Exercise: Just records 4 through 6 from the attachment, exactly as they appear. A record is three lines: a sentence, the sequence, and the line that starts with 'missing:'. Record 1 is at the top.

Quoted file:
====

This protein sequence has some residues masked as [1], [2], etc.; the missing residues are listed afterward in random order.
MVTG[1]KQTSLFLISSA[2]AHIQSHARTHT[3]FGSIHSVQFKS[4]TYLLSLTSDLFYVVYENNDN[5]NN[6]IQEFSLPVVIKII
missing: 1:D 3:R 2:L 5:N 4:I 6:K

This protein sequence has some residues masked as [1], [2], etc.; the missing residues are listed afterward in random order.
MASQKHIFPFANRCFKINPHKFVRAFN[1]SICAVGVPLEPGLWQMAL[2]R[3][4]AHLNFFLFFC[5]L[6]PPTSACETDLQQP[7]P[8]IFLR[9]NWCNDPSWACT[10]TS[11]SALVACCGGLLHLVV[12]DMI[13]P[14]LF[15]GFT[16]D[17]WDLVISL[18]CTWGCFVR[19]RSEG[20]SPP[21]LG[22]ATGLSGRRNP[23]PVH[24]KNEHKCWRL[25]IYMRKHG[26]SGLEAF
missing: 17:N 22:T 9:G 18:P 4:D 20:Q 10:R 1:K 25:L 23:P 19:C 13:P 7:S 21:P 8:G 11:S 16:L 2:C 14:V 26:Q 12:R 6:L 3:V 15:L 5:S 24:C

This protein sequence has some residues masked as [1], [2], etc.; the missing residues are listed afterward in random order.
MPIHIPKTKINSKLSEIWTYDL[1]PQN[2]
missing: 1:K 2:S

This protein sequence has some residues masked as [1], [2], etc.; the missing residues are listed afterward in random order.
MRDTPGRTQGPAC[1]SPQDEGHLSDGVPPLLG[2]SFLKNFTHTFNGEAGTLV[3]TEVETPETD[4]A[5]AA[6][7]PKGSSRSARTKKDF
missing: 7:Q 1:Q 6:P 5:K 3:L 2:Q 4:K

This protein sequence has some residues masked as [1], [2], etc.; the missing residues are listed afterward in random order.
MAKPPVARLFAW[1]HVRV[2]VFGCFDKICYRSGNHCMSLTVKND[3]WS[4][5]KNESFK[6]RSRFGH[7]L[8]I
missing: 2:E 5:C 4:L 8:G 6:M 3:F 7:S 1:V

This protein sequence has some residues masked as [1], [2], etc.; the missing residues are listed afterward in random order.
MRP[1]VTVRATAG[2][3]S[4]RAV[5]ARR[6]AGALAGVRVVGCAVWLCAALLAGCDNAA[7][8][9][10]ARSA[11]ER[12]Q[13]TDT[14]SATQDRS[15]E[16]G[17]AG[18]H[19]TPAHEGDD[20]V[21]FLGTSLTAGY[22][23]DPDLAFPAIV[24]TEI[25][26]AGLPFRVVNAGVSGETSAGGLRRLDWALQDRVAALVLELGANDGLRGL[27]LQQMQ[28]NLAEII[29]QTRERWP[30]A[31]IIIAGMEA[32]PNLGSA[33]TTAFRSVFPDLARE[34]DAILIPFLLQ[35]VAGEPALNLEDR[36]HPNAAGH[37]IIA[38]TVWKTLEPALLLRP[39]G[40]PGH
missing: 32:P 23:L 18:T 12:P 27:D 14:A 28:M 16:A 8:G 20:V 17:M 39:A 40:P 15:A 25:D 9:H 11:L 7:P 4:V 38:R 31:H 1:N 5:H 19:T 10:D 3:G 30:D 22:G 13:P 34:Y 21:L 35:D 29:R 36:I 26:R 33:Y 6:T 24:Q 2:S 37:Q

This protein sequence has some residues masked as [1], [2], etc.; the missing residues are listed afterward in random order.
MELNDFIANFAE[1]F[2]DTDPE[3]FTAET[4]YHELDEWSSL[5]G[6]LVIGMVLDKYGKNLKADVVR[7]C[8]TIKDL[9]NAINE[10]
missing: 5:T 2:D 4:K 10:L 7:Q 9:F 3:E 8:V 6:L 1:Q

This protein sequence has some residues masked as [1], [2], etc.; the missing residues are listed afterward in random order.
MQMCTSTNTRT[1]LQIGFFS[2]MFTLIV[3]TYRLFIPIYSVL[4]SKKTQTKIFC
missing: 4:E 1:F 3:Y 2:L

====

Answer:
This protein sequence has some residues masked as [1], [2], etc.; the missing residues are listed afterward in random order.
MRDTPGRTQGPAC[1]SPQDEGHLSDGVPPLLG[2]SFLKNFTHTFNGEAGTLV[3]TEVETPETD[4]A[5]AA[6][7]PKGSSRSARTKKDF
missing: 7:Q 1:Q 6:P 5:K 3:L 2:Q 4:K

This protein sequence has some residues masked as [1], [2], etc.; the missing residues are listed afterward in random order.
MAKPPVARLFAW[1]HVRV[2]VFGCFDKICYRSGNHCMSLTVKND[3]WS[4][5]KNESFK[6]RSRFGH[7]L[8]I
missing: 2:E 5:C 4:L 8:G 6:M 3:F 7:S 1:V

This protein sequence has some residues masked as [1], [2], etc.; the missing residues are listed afterward in random order.
MRP[1]VTVRATAG[2][3]S[4]RAV[5]ARR[6]AGALAGVRVVGCAVWLCAALLAGCDNAA[7][8][9][10]ARSA[11]ER[12]Q[13]TDT[14]SATQDRS[15]E[16]G[17]AG[18]H[19]TPAHEGDD[20]V[21]FLGTSLTAGY[22][23]DPDLAFPAIV[24]TEI[25][26]AGLPFRVVNAGVSGETSAGGLRRLDWALQDRVAALVLELGANDGLRGL[27]LQQMQ[28]NLAEII[29]QTRERWP[30]A[31]IIIAGMEA[32]PNLGSA[33]TTAFRSVFPDLARE[34]DAILIPFLLQ[35]VAGEPALNLEDR[36]HPNAAGH[37]IIA[38]TVWKTLEPALLLRP[39]G[40]PGH
missing: 32:P 23:L 18:T 12:P 27:D 14:A 28:M 16:A 8:G 20:V 17:M 39:A 40:P 15:A 25:D 9:H 11:L 7:P 4:V 38:R 31:H 1:N 5:H 19:T 10:D 3:G 30:D 22:G 13:P 34:Y 21:L 35:D 29:R 36:I 26:R 33:Y 6:T 24:Q 2:S 37:Q